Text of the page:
[5minute read]
There are quite a few books in the last few years that have made a lasting impact on the perception of readers looking for an alternative explanation to the constitutes of Christianity. Here, I am trying to show that the very central issues discussed reveals the desired intention to succumb to some liberal ideas shedding the dogmatic constitutes of the past. In no way do I think any of these ideas have any merit, neither do I hold that these are merely heterodox? I am simply showing that divergent Christianity has drifted so far to the left that these issues have now become central ideas. 

I did not choose books based on the number of copies sold but only from a personal perspective. Even though some publications might be outside of the Christian peripheral (“Your best life now” by Joel Osteen or “The Purpose driven life” by Rick Warren), I have chosen ten books that in my opinion have undermined the basis of orthodoxy found in the Christian faith. You might want to add a few books, so please feel free to do so in the comment section.

Here are ten influential [Un]Christian books that have revealed the common perception of Christianity in the last few years.

(10) The Sins of Scripture by John Shelby Spong.

Bishop Spong has long been a leading voice amongst Christian Liberals, and in this publication, he investigates the supposed “terrible texts of the Bible” looking at the abuses and misapplication that impacts the common perception about God. He adds his interpretive understanding to texts used to justify homophobia, anti-Semitism, misogynism, corporal punishment, and environmental degradation. Spong seeks to make the indictments of the Bible less hostile, applying a contextual hermeneutic that ‘fends for God’ and seeks to make God more inclusive.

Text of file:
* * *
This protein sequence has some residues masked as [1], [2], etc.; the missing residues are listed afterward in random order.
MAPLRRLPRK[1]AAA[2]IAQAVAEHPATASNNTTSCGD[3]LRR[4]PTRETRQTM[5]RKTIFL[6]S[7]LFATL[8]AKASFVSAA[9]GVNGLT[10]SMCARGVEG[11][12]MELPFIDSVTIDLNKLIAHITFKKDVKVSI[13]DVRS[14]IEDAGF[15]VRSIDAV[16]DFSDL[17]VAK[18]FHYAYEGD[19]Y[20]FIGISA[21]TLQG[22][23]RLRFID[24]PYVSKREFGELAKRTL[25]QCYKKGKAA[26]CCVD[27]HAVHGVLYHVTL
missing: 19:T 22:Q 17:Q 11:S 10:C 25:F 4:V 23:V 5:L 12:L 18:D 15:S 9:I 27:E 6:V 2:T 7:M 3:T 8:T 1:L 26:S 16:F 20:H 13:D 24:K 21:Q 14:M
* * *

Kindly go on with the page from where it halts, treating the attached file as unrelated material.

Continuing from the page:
(9) Meeting Jesus again for the first time by Marcus Borg

For me, Marcus Borg (Born: 11 March 1942 – Died: 21 January 2015) has long been the “darling of the heretics.” Looking to announce a fresh perspective on the Historical Jesus, Borg finds proximity in a Jesus sanitized from the overt divination of a desperate culture. In doing so, he makes a clear distinction between the Jesus of Faith and the Jesus of History.

(8) Love Wins: At the Heart of Life’s Big Questions by Rob Bell.

Rob Bell has been one of the most prolific and innovative teachers in the Church world. In 2007 he released this book stirring the emotions of readers calling for a set Universalism mentioning the probability of salvation that might be more inclusive and secure for non-adherents of fundamentalist Christianity. 

(7) Who Wrote the New Testament? By Burton L. Mack.

There has been a litany of books aimed at the validity of the Bible, especially the four Gospels and Burton Mack suggests that the four Gospels are fictional mythologies that have been created by diverse communities for various purposes. These books, therefore, have a definite bias and different intent but can only superficially relate to the actual historical Jesus.